In the same room in which Aubert de Villaine was awarded “Decanter Man of the year” a couple of years ago we had a great dinner to showcase the wines of Hyde de Villaine. The beginning of this venture came in 2000 when the de Villaine family from Burgundy and the Hyde family of Carneros, California, decided to work together on a family run project in Carneros. Larry Hyde, Hyde Vineyard’s manager, is cousin to Aubert de Villaine’s wife Pamela. Aubert is very well-known in the world of wine as Director of Domaine de la Romanée-Conti and co-owner of Domaine A&P de Villaine in Bouzeron in Burgundy’s Côte Chalonnaise. So this combination of very varied skills and experience, has a lot of practicality, logic and most importantly family inspired drive about it. In fact with the exception Stéphane Vivier, the winemaker from Burgundy, the entire organisation is family.

The evening started with a pre-dinner drink of De la Guerra Chardonnay 2009 & 2010 in the drawing room. The De la Guerra is the young vines of the Chardonnay, the style is refined but forward aimed at being accessible early. The 2009 vintage was a cooler one and the 2010 more rich and typical of California. Both drink very well now.
We then went downstairs for dinner and after an introduction from Adam (Brett-Smith) it was time for Aubert to give a little historical insight into the property and for Charles “AJ” Fairbanks to introduce the next pair of wines. But first Charles said that he felt the project was about making “Californian wines with a Burgundian philosophy”. The first pair of dinner wines were Hyde Chardonnay 2008 & 2009. Both come from approximately 30year old plots planted from 1979 onwards and interestingly are planted the “wrong way round” i.e north south when the normality of the time was east-west. So the two wines; the 2008 was from a warmer/more normal vintage, it showed lemon shortbread fruit and a savoury yeasty edge to it, rich but not heavy. The 2009 was cooler as a vintage and this shows. It was a real star, a little closed initially on the nose it opened out and shone brightly. Very much a burgundian style, all about the texture and elegant depth, delicious. That pair was matched with braised winter vegetables with roasted chestnut and buttermilk dressing which worked well.

With the main course of Guinea Fowl filled with trompette mushrooms and spinach we had the next pair, namely of Belle Cousine 2007 and 2008. Belle Cousine is named after Pamela de Villaine for reasons that might be obvious from the above. The blend is generally Merlot predominant with the remainder being Cabernet Sauvignon, the specifics of these two are 60%/40% Merlot/Cab for the 2007 and vice versa for the 2008. Charles spoke of the fact that they always look to pick a little earlier than their neighbours as they view the acidity as being very important and also the freshness. This 2007 was lovely, black fruited and balanced, a little tar and an easy structure with good complexity, it will develop well and has elegance as well as full fruit. The 2008 was clearly a “warmer-climate” wine, more forward, rich and opulent. More lush and a little more unctuous too. I asked Charles if there was a little more oak, he said not but that the one year extra of age on the 2007 had allowed the oak to totally integrate. It was a fascinating pairing and the 2007 in particular is a wine I feel the need to own, a perfect “change of pace” wine.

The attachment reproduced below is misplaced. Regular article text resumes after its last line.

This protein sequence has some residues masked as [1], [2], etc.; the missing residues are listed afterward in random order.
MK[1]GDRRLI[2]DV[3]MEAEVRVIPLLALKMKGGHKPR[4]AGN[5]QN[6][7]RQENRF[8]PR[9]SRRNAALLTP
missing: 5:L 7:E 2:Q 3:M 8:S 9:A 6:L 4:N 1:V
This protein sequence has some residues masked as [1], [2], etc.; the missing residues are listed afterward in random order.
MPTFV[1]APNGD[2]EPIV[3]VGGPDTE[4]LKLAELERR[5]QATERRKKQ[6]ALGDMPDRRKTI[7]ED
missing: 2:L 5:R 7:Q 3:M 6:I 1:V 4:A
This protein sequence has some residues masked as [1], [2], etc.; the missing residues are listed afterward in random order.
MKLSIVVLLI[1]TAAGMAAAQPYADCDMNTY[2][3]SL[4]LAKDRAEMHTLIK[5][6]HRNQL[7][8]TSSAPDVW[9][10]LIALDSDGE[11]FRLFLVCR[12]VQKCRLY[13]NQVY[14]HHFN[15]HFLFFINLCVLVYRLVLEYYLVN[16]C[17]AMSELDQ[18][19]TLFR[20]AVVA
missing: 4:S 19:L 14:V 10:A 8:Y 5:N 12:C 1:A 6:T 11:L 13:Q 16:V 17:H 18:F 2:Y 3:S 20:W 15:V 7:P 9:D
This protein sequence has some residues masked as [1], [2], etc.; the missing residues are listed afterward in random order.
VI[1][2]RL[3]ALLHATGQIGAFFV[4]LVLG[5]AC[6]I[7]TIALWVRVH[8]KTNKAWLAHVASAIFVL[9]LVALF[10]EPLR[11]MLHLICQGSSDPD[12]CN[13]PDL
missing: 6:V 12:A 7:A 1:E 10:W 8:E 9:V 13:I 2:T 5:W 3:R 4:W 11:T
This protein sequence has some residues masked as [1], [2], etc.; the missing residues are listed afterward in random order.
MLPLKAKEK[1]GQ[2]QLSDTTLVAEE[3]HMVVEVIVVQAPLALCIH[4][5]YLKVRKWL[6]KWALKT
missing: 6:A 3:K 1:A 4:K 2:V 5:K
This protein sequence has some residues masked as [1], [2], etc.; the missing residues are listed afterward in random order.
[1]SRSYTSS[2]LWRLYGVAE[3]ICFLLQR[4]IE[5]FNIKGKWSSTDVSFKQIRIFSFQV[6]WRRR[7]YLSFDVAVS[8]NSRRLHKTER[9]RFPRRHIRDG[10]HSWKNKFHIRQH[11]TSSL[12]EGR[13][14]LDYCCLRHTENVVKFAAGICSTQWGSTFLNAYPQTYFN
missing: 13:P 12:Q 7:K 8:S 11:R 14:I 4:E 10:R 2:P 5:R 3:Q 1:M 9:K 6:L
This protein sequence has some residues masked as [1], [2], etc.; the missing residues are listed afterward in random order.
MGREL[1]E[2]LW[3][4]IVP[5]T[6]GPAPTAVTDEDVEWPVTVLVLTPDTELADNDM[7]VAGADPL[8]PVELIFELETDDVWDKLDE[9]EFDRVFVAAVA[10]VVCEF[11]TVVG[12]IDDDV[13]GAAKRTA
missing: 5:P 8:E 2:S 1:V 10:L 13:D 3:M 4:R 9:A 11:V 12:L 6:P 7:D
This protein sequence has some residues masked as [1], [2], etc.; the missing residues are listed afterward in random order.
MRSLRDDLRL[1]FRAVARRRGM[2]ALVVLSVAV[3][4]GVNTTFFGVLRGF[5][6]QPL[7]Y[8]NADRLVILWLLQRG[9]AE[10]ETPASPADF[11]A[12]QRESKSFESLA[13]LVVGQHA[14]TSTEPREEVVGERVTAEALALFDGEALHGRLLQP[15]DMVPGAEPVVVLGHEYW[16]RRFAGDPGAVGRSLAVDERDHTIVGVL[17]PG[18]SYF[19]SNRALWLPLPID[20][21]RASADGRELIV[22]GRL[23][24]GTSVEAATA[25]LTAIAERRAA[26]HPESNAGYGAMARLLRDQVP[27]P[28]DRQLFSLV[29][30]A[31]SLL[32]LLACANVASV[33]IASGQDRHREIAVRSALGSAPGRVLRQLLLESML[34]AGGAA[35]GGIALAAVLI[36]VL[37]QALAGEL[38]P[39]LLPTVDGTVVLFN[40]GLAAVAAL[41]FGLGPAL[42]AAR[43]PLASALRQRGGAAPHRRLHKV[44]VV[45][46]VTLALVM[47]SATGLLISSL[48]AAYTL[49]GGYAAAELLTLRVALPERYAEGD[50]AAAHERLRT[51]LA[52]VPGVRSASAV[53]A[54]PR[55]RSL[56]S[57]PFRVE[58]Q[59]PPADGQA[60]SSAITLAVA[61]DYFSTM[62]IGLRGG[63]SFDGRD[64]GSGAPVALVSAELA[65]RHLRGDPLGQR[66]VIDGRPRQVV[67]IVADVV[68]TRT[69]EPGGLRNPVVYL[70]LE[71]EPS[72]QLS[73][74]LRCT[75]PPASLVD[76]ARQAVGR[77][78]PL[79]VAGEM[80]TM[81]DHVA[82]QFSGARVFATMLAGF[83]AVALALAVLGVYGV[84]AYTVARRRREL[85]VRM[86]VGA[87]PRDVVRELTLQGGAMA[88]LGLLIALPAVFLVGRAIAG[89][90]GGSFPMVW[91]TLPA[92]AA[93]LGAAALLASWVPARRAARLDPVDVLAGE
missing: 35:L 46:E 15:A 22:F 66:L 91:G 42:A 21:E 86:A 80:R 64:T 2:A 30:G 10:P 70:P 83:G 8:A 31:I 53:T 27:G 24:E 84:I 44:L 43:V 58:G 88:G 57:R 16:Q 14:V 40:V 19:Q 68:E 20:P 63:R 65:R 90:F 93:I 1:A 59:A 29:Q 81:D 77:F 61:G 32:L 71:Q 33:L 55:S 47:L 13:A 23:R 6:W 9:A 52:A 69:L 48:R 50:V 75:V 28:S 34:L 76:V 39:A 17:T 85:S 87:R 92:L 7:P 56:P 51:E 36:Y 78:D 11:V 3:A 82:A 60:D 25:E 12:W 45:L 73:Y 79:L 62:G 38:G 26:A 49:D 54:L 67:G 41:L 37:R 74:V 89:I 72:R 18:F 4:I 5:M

With cheese the Californio Syrah was next, 2006 and 2008 were the vintages. This is the smallest production wine they make and in fact was never planned from the outset but the Syrah they produced was very pleasing so why not? The plot is 15-20 years old. The 2006 and 2008 vintage are similar stylistically in terms of climatic conditions. In introducing the Syrahs Aubert coined a new tasting term, to me anyway, in describing the African market spices he finds in these wines as “souk”. There is a combination of production methods here with 2006 and 2008 being made from a combination of both open and closed vat batches. The wines contrasted each other well, the 2006 had a bit of the animal about it with a slight funky stink (in a good way) as only Syrah really can. The 2008 being a purer fruit expression at this stage. Both had an “intensity and an energy” as Aubert put it.
The atmosphere of the evening was great, lively and lots of debate and interest. If I had to take one white and one red away to drink I would go for HdV Chardonnay 2009 and Belle Cousine 2007 for their excellent balance and simple enjoyments. I think it is very fair to say this tiny estate is only just starting to reach where it will go and as a result remains a little under the radar…that in itself is very exciting!